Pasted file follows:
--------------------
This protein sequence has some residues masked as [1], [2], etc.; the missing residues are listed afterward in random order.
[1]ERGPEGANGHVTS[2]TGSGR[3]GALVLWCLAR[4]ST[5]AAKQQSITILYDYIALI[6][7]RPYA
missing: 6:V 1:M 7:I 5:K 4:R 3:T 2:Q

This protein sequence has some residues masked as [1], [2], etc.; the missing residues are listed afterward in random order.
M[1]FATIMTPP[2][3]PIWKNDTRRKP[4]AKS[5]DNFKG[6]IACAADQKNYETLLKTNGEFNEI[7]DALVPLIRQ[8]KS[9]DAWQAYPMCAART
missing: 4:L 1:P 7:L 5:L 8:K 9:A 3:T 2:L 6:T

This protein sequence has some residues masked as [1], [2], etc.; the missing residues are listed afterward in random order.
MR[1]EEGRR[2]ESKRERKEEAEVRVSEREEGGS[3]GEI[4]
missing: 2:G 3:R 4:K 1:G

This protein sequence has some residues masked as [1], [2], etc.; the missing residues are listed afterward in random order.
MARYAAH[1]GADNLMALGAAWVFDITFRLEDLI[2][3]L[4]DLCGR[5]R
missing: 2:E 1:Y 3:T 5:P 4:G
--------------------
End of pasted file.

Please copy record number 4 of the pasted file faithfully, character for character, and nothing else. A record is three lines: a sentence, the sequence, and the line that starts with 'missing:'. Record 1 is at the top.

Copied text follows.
This protein sequence has some residues masked as [1], [2], etc.; the missing residues are listed afterward in random order.
MARYAAH[1]GADNLMALGAAWVFDITFRLEDLI[2][3]L[4]DLCGR[5]R
missing: 2:E 1:Y 3:T 5:P 4:G